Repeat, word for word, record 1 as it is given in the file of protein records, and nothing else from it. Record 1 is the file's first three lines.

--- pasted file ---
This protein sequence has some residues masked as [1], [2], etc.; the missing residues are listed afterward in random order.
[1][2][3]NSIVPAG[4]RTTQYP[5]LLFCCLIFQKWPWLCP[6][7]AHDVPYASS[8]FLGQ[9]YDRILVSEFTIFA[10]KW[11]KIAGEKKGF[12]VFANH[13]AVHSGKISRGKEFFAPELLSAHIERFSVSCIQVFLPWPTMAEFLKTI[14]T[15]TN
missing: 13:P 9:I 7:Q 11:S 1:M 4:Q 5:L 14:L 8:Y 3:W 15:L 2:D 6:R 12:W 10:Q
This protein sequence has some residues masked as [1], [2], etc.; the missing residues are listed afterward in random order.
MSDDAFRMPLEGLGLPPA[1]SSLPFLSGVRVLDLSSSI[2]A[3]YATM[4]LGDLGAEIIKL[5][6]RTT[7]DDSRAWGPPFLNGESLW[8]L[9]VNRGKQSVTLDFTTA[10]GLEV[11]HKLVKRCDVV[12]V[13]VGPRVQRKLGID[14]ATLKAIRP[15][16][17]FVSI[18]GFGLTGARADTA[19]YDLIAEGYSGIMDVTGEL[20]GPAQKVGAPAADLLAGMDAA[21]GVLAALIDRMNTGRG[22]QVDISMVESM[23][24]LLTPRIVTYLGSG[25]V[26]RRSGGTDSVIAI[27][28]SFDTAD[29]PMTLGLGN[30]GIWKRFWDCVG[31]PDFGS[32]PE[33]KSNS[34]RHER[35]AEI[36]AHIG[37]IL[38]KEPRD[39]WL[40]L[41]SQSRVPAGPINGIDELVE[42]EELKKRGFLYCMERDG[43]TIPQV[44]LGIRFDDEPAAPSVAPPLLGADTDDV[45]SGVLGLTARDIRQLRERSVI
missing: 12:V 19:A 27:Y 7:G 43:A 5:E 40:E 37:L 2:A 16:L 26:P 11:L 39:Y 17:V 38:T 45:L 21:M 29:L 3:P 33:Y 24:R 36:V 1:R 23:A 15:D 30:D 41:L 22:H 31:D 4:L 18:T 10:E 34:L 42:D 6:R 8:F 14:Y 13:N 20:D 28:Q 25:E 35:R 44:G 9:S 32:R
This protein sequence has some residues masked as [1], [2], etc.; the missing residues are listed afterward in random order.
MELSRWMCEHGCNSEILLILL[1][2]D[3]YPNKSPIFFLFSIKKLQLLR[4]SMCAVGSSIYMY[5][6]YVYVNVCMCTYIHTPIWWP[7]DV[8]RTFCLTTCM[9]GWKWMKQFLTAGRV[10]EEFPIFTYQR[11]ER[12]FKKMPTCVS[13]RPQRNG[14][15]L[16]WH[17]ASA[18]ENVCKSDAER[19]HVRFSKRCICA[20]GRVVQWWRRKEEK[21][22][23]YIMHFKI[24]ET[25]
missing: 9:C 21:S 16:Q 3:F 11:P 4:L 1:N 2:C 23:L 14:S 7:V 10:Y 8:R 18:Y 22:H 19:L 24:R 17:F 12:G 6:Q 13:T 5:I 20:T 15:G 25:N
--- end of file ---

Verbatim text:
This protein sequence has some residues masked as [1], [2], etc.; the missing residues are listed afterward in random order.
[1][2][3]NSIVPAG[4]RTTQYP[5]LLFCCLIFQKWPWLCP[6][7]AHDVPYASS[8]FLGQ[9]YDRILVSEFTIFA[10]KW[11]KIAGEKKGF[12]VFANH[13]AVHSGKISRGKEFFAPELLSAHIERFSVSCIQVFLPWPTMAEFLKTI[14]T[15]TN
missing: 13:P 9:I 7:Q 11:S 1:M 4:Q 5:L 14:L 8:Y 3:W 15:L 2:D 6:R 12:W 10:Q